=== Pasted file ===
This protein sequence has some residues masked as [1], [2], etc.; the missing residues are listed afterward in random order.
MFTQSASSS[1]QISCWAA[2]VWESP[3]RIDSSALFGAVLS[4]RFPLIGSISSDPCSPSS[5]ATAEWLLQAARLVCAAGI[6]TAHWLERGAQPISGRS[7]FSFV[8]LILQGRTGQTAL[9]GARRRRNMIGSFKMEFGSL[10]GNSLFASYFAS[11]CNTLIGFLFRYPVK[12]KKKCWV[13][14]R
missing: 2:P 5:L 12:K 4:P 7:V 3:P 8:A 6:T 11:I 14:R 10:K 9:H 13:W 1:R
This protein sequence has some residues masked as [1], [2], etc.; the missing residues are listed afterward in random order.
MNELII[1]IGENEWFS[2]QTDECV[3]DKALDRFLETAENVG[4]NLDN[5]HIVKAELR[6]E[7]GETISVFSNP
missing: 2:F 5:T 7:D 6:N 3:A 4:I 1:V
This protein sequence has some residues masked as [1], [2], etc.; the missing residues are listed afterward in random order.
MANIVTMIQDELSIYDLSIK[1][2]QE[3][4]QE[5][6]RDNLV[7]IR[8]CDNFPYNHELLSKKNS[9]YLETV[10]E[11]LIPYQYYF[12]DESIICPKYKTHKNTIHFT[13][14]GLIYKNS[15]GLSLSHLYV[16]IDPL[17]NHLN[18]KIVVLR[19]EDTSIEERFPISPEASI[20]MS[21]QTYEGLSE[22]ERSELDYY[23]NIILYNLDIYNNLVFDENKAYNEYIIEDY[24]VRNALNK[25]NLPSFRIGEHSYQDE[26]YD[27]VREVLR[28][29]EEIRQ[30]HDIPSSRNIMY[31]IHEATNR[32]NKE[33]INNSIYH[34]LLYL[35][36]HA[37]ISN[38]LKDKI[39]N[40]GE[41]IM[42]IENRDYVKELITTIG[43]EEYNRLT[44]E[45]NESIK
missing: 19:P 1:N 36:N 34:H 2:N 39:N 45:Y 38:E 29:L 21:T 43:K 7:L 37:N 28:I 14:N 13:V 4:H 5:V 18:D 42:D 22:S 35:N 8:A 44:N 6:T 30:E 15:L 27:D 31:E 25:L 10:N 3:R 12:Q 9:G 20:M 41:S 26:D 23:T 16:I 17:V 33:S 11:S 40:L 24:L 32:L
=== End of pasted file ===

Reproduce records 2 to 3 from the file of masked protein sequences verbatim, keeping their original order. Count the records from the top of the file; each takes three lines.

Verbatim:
This protein sequence has some residues masked as [1], [2], etc.; the missing residues are listed afterward in random order.
MNELII[1]IGENEWFS[2]QTDECV[3]DKALDRFLETAENVG[4]NLDN[5]HIVKAELR[6]E[7]GETISVFSNP
missing: 2:F 5:T 7:D 6:N 3:A 4:I 1:V
This protein sequence has some residues masked as [1], [2], etc.; the missing residues are listed afterward in random order.
MANIVTMIQDELSIYDLSIK[1][2]QE[3][4]QE[5][6]RDNLV[7]IR[8]CDNFPYNHELLSKKNS[9]YLETV[10]E[11]LIPYQYYF[12]DESIICPKYKTHKNTIHFT[13][14]GLIYKNS[15]GLSLSHLYV[16]IDPL[17]NHLN[18]KIVVLR[19]EDTSIEERFPISPEASI[20]MS[21]QTYEGLSE[22]ERSELDYY[23]NIILYNLDIYNNLVFDENKAYNEYIIEDY[24]VRNALNK[25]NLPSFRIGEHSYQDE[26]YD[27]VREVLR[28][29]EEIRQ[30]HDIPSSRNIMY[31]IHEATNR[32]NKE[33]INNSIYH[34]LLYL[35][36]HA[37]ISN[38]LKDKI[39]N[40]GE[41]IM[42]IENRDYVKELITTIG[43]EEYNRLT[44]E[45]NESIK
missing: 19:P 1:N 36:N 34:H 2:N 39:N 45:Y 38:E 29:L 21:T 43:K 7:L 37:N 28:I 14:N 13:V 4:H 5:V 18:D 42:D 22:S 35:N 8:A 44:N 6:T 30:E 15:L 27:D 31:E 25:L 10:N 3:R 12:Q 9:G 20:M 41:S 26:D 23:T 16:I 17:V 33:S 11:S 40:L 24:L 32:L